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Rudolf Rezso Charousek vs Geza Maroczy
Budapest (1897), Budapest AUH
French Defense: Classical Variation. Richter Attack (C13)  ·  0-1


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Given 39 times; par: 36 [what's this?]

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Kibitzer's Corner
Oct-02-04  tacticalmonster: In this game, we understand the importance of center.

White 's mistake in this game was that he attempted to attack without the conditions necessary to do so. The conditions are that center must be controlled or blocked in order to start the action in the flank. Secondly, white pieces are not coordinated and develpoed to do so. Finally, white king is struck in the center. Knowing that, black counterattack white 's kingside action by action in the center.

In this game, Maroczy had successfully demonstrated center is the best place for conterattack. Very instructive game by Maroczy!

Premium Chessgames Member
  akiba82: 15.... was indeed a brilliant move by Maroczy. Sometimes the most effective moves require alertness and imagination rather than deep calculation.
Premium Chessgames Member
  akiba82: At no cost Maroczy accomplishes the undevelopment of Charousek's knight before going ahead with the always intended Bf8. Charousek's position is considerably weakened by having the knight on d1 instead of c3.
Apr-08-05  Kangaroo: I like the final move: 26 ... Bc8. It looks like Black is getting ready to play the next game, leaving White no other option but to resign.
Premium Chessgames Member
  aw1988: What is the point of Bc8?
Premium Chessgames Member
  Boomie: After Bc8, white has no escape square for the queen after Bxg5. Bc8 is one of the coolest winning moves I've seen.
Premium Chessgames Member
  aw1988: Lol. Wow.
Premium Chessgames Member
  aw1988: If there's anything close to resembling a refutation of White's early kingside, erm, excursions in the French, this is it; exchange and generally make freedom for pieces.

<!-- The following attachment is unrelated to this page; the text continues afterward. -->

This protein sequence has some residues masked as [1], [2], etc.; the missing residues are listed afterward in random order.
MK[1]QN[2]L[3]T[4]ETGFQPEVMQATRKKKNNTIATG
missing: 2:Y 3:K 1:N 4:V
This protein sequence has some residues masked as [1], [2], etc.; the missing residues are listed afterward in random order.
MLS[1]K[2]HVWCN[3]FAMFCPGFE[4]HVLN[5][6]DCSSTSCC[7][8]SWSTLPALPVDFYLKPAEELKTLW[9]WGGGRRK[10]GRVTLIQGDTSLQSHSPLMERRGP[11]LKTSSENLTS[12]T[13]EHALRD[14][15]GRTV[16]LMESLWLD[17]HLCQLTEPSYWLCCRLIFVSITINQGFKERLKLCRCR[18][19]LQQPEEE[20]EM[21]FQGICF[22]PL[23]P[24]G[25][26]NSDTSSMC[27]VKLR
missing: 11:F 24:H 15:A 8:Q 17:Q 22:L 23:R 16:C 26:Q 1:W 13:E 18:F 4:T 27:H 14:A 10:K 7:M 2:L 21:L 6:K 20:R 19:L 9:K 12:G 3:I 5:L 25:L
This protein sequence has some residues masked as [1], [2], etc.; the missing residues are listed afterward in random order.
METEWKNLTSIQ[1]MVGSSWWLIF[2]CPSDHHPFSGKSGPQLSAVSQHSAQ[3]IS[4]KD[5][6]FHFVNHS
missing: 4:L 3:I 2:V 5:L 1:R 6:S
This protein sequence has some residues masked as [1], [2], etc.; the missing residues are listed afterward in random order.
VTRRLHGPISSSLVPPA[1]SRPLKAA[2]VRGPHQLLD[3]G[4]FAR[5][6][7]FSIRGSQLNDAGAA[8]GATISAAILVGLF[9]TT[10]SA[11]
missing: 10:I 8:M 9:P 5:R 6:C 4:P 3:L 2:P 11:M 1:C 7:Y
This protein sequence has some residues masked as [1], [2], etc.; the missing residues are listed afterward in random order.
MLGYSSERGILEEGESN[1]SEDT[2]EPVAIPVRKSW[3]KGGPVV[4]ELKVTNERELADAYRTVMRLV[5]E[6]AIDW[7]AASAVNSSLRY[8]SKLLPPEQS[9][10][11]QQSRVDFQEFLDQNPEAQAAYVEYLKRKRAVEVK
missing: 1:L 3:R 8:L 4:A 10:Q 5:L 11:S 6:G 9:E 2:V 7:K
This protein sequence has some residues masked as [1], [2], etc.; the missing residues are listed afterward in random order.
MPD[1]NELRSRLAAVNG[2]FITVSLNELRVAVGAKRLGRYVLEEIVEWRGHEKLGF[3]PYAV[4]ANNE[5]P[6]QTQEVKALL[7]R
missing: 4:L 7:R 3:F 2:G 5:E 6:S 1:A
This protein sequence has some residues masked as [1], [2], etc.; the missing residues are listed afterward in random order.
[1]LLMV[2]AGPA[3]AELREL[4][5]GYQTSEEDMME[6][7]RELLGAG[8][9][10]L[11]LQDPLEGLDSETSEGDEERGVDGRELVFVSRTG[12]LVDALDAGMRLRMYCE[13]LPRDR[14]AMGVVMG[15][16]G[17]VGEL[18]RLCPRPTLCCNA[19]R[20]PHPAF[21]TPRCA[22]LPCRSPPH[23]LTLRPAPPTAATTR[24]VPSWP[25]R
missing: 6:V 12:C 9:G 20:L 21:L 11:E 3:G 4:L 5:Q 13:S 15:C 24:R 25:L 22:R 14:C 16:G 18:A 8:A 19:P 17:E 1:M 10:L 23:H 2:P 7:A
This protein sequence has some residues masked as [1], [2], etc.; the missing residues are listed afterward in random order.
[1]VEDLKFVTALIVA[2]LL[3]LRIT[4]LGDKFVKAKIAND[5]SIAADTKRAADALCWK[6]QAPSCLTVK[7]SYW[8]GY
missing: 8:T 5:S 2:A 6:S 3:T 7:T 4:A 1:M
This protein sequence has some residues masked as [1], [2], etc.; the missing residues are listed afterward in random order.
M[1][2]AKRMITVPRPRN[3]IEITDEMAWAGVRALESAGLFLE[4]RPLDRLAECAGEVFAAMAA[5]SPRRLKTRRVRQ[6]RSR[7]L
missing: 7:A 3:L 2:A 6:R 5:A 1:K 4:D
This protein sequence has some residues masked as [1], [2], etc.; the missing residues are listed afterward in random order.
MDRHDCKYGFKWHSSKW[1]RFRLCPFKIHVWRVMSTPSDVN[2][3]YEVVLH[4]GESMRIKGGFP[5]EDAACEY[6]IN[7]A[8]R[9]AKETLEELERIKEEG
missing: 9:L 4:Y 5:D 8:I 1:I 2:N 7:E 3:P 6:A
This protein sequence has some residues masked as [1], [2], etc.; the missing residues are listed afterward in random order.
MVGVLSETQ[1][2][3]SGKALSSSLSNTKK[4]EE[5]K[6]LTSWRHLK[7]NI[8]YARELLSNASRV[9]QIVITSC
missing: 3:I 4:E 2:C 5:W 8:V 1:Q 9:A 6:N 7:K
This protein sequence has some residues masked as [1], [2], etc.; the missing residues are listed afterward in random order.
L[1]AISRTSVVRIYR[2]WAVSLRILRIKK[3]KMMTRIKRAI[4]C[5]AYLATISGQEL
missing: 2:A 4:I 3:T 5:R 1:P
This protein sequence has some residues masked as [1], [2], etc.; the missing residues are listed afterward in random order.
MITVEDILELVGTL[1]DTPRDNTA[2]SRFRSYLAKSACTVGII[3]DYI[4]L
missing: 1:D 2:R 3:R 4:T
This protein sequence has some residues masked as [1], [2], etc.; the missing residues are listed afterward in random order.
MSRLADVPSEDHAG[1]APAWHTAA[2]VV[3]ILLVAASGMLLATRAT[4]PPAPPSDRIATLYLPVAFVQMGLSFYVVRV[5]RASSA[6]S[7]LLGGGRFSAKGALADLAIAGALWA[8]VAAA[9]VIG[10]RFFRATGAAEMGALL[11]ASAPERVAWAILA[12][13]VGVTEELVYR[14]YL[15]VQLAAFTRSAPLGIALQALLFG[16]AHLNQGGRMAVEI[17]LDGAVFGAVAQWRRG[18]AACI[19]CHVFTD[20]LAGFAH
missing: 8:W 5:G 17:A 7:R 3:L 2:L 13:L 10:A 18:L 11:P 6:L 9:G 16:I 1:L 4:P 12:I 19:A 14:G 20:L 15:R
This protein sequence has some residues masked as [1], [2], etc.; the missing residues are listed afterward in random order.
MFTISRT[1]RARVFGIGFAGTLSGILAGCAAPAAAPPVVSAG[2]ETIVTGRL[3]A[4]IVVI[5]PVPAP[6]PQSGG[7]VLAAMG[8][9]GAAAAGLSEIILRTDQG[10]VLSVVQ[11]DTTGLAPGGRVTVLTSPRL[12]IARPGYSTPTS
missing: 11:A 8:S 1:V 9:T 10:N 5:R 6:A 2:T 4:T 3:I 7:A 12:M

Premium Chessgames Member
  Whitehat1963: How does black reply to 27. g6?
Premium Chessgames Member
  notsodeepthought: If 27 g6 then probably 27 ... Bg5 28 g:h7+ Kh8 and the queen is trapped (for the fun of it, white might try to continue with 29 Qg6 R:g6 30 h:g6 but I don't see how to make progress after 30 ... Bf6).
Apr-06-06  setebos: White moved the queen 9 times in 26 moves. End result: loss of the Queen. Question: Did White have a plan?
Premium Chessgames Member
  Whitehat1963: Thanks, <notsodeepthought>, I wasn't expecting 28...Kh8. I was looking at everything but that. Still, I would have tried it in the game, you never know, right?
Premium Chessgames Member
  Whitehat1963: Why is 26...Bc8 necessary? What does it achieve? I would think 26...e4 would be an even better move.
Premium Chessgames Member
  notsodeepthought: <Still, I would have tried it in the game, you never know, right?> Absolutely, at least until move 30 or so.

26 ... e4 might retain the advantage but 26 ... Bc8 is required to trap the queen because otherwise, after ... Bg5 (or ... B:g5, depending on what white moves), white's queen could escape by playing Qd6.

Apr-27-07  the grey sqaures: notsodeepthought: the reason for Bc8 is to make the threat of Bxg5 which would win the queen if black took before Bc8 the queen would escape on Qd6
Jan-12-08  aazqua: This game teaches us that any game before 1950 was pretty much a joke. What we can learn from this game is not to look at games from before this time.
Mar-24-08  sallom89: too much defense :S
Premium Chessgames Member
  sleepyirv: What a wonderful final move. You rarely see a "slap in the face" move that isn't a sac.
Premium Chessgames Member
  LoveThatJoker: Guess-the-Move Final Score:

Charousek vs Maroczy, 1897.
Your score: 39 (par = 35)


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